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The Norse Discovery of America, by A.M Reeves, N.L. Beamish and R.B. Anderson, [1906], at

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THE early discovery of this country by the Norsemen is of interest to every American. It is the first coming of Europeans to this continent. It is the first chapter of civilization in the Western world. It is also the first chapter of the history of the Christian Church in America; for Leif Erikson and his followers had been converted to Christianity and Leif was himself a missionary sent out by the king of Norway to preach the gospel of the Gallilean to the Norse colonists in Greenland.

Before the landing of the Pilgrims at Plymouth Rock in 1620, the shores of North America had been visited by the so-called French voyageurs. Some of these explorers wrote accounts of their voyages, and in their narratives and on maps which they published there is frequent mention of the name Norumbega. The name is found with a variety of spellings, Norumbegue, Norumbergue, sometimes with the initial "n" omitted, Anorabegra, Anorumbega, etc. It is applied to a country, river and city located somewhere in the eastern part of the United States or Canada. It is said to have been discovered by Verrazzano, in 1524. The site of the city

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was given on a map published at Antwerp in 1570. In 1604 Champlain ascended the Penobscot River in Maine, supposing that stream to be the Norumbega. But after going twenty-two leagues he discovered no indications of a city or of civilization except an old moss-grown cross in the woods. American historians have found much difficulty in identifying Norumbega, The fact is the statements of the various French authorities are conflicting. As stated, the first mention is by Verrazzano on his map published in Antwerp in 1524, and later, that is, in 1539, Parmentier found the name Norumbega, applied to a country lying southwest from, Cape Breton. Allefonsce, under Roberval, in 1543, determined the fact of there being two Cape Bretons, of which the more southern, referred to by Parmentier, was in the forty-third degree and identical with Cape Anne. Within the limit of this forty-third degree was a river, at the mouth of which, according to Allefonsce, were many rocks and islands; up which river, as Allefonsce estimated, fifteen leagues from the mouth was a city called Norumbegue. "There was," Allefonsce said, "a fine people at the city and they had furs of many animals and wore mantles of martin skins." Allefonsce was a pilot by profession and on him particularly rests the identity of one of the Cape Bretons which Cape Anne and the fact of there being a river with a city on its banks, both bearing the name Norumbega between Cape Anne and Cape Cod. Wytfliet, in 1597, in an augment to Ptolemy, says, "Norombega, a beautiful city and a grand river, are well-known." He gives on his map a picture of the settlement, or villa,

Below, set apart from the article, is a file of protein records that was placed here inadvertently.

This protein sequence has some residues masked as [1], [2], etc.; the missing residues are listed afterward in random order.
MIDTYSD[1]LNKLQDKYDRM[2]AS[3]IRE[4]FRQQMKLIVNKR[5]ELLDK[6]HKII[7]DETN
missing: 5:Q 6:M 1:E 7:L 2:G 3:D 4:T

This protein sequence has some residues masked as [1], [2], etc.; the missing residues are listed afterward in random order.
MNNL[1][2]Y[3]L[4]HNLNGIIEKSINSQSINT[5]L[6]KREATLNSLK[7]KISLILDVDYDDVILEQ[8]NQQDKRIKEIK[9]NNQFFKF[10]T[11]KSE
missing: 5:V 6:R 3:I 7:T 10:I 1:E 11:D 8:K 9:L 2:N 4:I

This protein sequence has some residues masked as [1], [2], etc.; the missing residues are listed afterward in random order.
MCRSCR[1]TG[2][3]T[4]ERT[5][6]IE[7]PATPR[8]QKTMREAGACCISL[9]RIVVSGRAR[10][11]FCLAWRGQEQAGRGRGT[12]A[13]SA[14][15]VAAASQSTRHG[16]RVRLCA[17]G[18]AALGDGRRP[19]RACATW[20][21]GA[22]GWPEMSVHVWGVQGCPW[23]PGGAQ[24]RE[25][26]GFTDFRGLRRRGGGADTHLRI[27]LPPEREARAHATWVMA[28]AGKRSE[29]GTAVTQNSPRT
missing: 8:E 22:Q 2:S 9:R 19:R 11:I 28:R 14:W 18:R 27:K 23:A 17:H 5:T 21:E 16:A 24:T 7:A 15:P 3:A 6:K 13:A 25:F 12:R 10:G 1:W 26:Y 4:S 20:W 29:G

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at the junction of two streams, one of which is called the Rio Grande. Thevet in his texts places Fort Norumbegue at the point where Wytfliet placed the city, that is, at the junction of two streams, and Thevet says "To the north of Virginia is Norumbega, which is well-known as a beautiful city and a great river. Still one can not find whence this name is derived, for the natives call it Agguncia. At the entrance of the river there is an island very convenient for the fishery." Thevet describes the fort as surrounded by fresh water and at the junction of two streams. The city of Norumbega on his map is lower down the river. The French, who occupied the fort, called the fort Norumbega. As stated, the identification of Norumbega has greatly puzzled American historians, and the country, river and city have from, time to time been located at various points from Virginia to the St. Lawrence. Most authorities have referred Norumbega to New England, while Lok, in 1582, seems to have believed that the Penobscot in Maine formed its southern boundary. Before 1880 this view seems to have been very generally adopted by American scholars. Our poet, J. G. Whittier, made Norumbega the subject of one of his most beautiful poems.

In connection with the poem, the poet gives the following explanatory note, which well represents the concensus of opinion of American scholars before 1880: "Norembega, or Norimbegue, is the name given by early French fishermen and explorers to a fabulous country south of Cape Breton, first discovered by Verazzano in 1524. It was supposed to have a magnificent city of the